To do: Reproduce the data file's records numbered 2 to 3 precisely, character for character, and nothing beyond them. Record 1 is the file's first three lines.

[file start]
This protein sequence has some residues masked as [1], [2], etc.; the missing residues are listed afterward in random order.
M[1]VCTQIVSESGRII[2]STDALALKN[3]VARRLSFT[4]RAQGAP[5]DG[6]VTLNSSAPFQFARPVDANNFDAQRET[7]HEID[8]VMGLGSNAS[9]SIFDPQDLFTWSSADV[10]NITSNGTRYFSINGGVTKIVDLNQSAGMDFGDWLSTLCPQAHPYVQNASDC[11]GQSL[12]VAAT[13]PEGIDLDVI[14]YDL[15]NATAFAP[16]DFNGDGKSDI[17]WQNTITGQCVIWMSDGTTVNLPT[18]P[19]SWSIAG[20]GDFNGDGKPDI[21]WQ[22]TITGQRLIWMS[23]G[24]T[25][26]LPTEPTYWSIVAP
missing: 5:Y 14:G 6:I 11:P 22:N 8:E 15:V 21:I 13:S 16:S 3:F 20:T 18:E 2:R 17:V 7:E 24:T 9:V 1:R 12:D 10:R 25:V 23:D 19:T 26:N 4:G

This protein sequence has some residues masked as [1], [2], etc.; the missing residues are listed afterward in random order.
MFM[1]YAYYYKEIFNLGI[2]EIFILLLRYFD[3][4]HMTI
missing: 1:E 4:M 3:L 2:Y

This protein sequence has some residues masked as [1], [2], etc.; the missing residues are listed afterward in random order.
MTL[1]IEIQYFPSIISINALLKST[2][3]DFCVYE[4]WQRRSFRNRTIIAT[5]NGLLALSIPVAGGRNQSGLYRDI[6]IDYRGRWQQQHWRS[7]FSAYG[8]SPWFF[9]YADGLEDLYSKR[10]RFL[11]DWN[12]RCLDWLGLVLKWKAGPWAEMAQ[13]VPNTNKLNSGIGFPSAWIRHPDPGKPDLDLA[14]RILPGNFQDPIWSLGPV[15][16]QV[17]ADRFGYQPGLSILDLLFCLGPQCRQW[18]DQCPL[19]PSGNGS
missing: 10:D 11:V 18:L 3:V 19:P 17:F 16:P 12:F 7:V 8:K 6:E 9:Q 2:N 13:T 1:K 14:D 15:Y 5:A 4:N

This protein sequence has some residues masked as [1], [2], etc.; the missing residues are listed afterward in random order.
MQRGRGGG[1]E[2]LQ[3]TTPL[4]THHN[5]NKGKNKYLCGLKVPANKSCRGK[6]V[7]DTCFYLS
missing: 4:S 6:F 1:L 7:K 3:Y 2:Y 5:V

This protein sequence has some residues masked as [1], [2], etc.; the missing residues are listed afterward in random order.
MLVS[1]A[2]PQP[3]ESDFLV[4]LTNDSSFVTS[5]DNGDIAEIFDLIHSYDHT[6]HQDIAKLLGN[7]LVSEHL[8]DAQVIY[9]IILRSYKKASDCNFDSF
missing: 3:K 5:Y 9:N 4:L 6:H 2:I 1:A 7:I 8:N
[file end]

This protein sequence has some residues masked as [1], [2], etc.; the missing residues are listed afterward in random order.
MFM[1]YAYYYKEIFNLGI[2]EIFILLLRYFD[3][4]HMTI
missing: 1:E 4:M 3:L 2:Y

This protein sequence has some residues masked as [1], [2], etc.; the missing residues are listed afterward in random order.
MTL[1]IEIQYFPSIISINALLKST[2][3]DFCVYE[4]WQRRSFRNRTIIAT[5]NGLLALSIPVAGGRNQSGLYRDI[6]IDYRGRWQQQHWRS[7]FSAYG[8]SPWFF[9]YADGLEDLYSKR[10]RFL[11]DWN[12]RCLDWLGLVLKWKAGPWAEMAQ[13]VPNTNKLNSGIGFPSAWIRHPDPGKPDLDLA[14]RILPGNFQDPIWSLGPV[15][16]QV[17]ADRFGYQPGLSILDLLFCLGPQCRQW[18]DQCPL[19]PSGNGS
missing: 10:D 11:V 18:L 3:V 19:P 17:F 16:P 12:F 7:V 8:K 6:E 9:Q 2:N 13:T 1:K 14:D 15:Y 5:A 4:N